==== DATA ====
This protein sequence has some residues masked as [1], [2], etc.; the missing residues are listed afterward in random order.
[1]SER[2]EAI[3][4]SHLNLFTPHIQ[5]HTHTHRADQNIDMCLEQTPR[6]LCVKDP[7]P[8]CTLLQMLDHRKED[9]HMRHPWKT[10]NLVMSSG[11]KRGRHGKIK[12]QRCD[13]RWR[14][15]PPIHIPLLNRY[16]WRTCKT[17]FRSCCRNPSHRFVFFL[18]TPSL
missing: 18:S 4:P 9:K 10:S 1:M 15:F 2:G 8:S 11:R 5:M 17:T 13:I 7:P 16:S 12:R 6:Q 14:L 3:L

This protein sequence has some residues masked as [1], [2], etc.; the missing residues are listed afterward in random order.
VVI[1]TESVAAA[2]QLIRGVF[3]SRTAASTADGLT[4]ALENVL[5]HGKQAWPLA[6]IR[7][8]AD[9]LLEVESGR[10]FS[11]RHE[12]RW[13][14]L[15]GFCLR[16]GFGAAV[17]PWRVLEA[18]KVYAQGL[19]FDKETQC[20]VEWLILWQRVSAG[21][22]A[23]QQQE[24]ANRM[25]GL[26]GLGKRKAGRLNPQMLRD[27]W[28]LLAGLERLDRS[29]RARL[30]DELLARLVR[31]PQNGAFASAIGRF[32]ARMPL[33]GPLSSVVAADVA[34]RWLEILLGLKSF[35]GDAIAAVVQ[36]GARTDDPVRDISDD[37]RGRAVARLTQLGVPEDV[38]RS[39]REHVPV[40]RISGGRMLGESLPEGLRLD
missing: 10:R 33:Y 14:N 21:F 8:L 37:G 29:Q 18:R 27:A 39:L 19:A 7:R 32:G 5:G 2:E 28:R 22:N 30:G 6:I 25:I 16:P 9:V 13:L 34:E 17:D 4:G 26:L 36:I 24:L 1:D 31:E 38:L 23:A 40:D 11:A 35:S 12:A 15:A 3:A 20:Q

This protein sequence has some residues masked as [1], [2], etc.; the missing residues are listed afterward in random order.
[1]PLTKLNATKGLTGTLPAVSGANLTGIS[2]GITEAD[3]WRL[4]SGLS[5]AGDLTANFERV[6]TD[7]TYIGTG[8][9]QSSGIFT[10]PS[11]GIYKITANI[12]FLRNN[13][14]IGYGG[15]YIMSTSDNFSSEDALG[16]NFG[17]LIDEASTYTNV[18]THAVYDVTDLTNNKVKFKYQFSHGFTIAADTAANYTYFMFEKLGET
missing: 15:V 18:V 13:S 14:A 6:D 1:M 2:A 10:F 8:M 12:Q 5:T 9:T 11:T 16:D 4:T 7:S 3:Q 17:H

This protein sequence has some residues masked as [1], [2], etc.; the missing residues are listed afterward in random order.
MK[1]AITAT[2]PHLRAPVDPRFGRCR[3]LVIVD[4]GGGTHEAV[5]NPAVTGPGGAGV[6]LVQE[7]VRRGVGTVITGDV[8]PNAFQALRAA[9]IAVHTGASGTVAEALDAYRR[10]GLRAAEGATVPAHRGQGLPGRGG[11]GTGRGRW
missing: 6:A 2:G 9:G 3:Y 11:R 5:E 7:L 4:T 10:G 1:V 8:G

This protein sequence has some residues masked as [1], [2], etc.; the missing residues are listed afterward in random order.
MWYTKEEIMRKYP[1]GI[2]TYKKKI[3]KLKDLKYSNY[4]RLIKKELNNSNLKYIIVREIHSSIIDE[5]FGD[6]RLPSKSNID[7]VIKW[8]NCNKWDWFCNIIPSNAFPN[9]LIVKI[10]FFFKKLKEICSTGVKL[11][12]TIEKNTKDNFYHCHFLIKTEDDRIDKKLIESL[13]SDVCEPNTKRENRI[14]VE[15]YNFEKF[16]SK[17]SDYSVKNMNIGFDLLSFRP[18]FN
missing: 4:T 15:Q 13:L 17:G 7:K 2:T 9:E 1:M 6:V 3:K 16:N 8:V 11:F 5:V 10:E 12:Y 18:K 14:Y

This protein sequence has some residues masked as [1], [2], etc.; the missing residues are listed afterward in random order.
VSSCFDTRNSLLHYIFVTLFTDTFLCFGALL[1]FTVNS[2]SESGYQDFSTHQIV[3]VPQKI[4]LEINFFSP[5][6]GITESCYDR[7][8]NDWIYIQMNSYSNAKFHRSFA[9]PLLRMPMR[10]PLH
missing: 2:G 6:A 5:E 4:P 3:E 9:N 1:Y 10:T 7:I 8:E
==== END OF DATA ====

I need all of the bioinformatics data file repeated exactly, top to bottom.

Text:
This protein sequence has some residues masked as [1], [2], etc.; the missing residues are listed afterward in random order.
[1]SER[2]EAI[3][4]SHLNLFTPHIQ[5]HTHTHRADQNIDMCLEQTPR[6]LCVKDP[7]P[8]CTLLQMLDHRKED[9]HMRHPWKT[10]NLVMSSG[11]KRGRHGKIK[12]QRCD[13]RWR[14][15]PPIHIPLLNRY[16]WRTCKT[17]FRSCCRNPSHRFVFFL[18]TPSL
missing: 18:S 4:P 9:K 10:S 1:M 15:F 2:G 8:S 11:R 5:M 17:T 13:I 7:P 16:S 12:R 6:Q 14:L 3:L

This protein sequence has some residues masked as [1], [2], etc.; the missing residues are listed afterward in random order.
VVI[1]TESVAAA[2]QLIRGVF[3]SRTAASTADGLT[4]ALENVL[5]HGKQAWPLA[6]IR[7][8]AD[9]LLEVESGR[10]FS[11]RHE[12]RW[13][14]L[15]GFCLR[16]GFGAAV[17]PWRVLEA[18]KVYAQGL[19]FDKETQC[20]VEWLILWQRVSAG[21][22]A[23]QQQE[24]ANRM[25]GL[26]GLGKRKAGRLNPQMLRD[27]W[28]LLAGLERLDRS[29]RARL[30]DELLARLVR[31]PQNGAFASAIGRF[32]ARMPL[33]GPLSSVVAADVA[34]RWLEILLGLKSF[35]GDAIAAVVQ[36]GARTDDPVRDISDD[37]RGRAVARLTQLGVPEDV[38]RS[39]REHVPV[40]RISGGRMLGESLPEGLRLD
missing: 10:R 33:Y 14:N 21:F 8:L 37:G 29:Q 18:R 27:A 39:L 19:A 7:R 32:G 5:G 2:E 28:R 22:N 30:G 6:I 25:I 16:P 9:V 13:L 34:E 17:D 4:G 26:L 36:I 24:L 1:D 31:E 38:L 23:A 40:D 11:A 35:S 12:A 15:A 3:A 20:Q

This protein sequence has some residues masked as [1], [2], etc.; the missing residues are listed afterward in random order.
[1]PLTKLNATKGLTGTLPAVSGANLTGIS[2]GITEAD[3]WRL[4]SGLS[5]AGDLTANFERV[6]TD[7]TYIGTG[8][9]QSSGIFT[10]PS[11]GIYKITANI[12]FLRNN[13][14]IGYGG[15]YIMSTSDNFSSEDALG[16]NFG[17]LIDEASTYTNV[18]THAVYDVTDLTNNKVKFKYQFSHGFTIAADTAANYTYFMFEKLGET
missing: 15:V 18:V 13:S 14:A 6:D 1:M 2:A 10:F 8:M 12:Q 5:T 9:T 11:T 16:D 4:T 7:S 3:Q 17:H

This protein sequence has some residues masked as [1], [2], etc.; the missing residues are listed afterward in random order.
MK[1]AITAT[2]PHLRAPVDPRFGRCR[3]LVIVD[4]GGGTHEAV[5]NPAVTGPGGAGV[6]LVQE[7]VRRGVGTVITGDV[8]PNAFQALRAA[9]IAVHTGASGTVAEALDAYRR[10]GLRAAEGATVPAHRGQGLPGRGG[11]GTGRGRW
missing: 6:A 2:G 9:G 3:Y 11:R 5:E 7:L 4:T 10:G 1:V 8:G

This protein sequence has some residues masked as [1], [2], etc.; the missing residues are listed afterward in random order.
MWYTKEEIMRKYP[1]GI[2]TYKKKI[3]KLKDLKYSNY[4]RLIKKELNNSNLKYIIVREIHSSIIDE[5]FGD[6]RLPSKSNID[7]VIKW[8]NCNKWDWFCNIIPSNAFPN[9]LIVKI[10]FFFKKLKEICSTGVKL[11][12]TIEKNTKDNFYHCHFLIKTEDDRIDKKLIESL[13]SDVCEPNTKRENRI[14]VE[15]YNFEKF[16]SK[17]SDYSVKNMNIGFDLLSFRP[18]FN
missing: 4:T 15:Q 13:L 17:G 7:K 2:T 9:E 1:M 6:V 3:K 16:N 8:V 11:F 5:V 10:E 12:Y 18:K 14:Y

This protein sequence has some residues masked as [1], [2], etc.; the missing residues are listed afterward in random order.
VSSCFDTRNSLLHYIFVTLFTDTFLCFGALL[1]FTVNS[2]SESGYQDFSTHQIV[3]VPQKI[4]LEINFFSP[5][6]GITESCYDR[7][8]NDWIYIQMNSYSNAKFHRSFA[9]PLLRMPMR[10]PLH
missing: 2:G 6:A 5:E 4:P 3:E 9:N 1:Y 10:T 7:I 8:E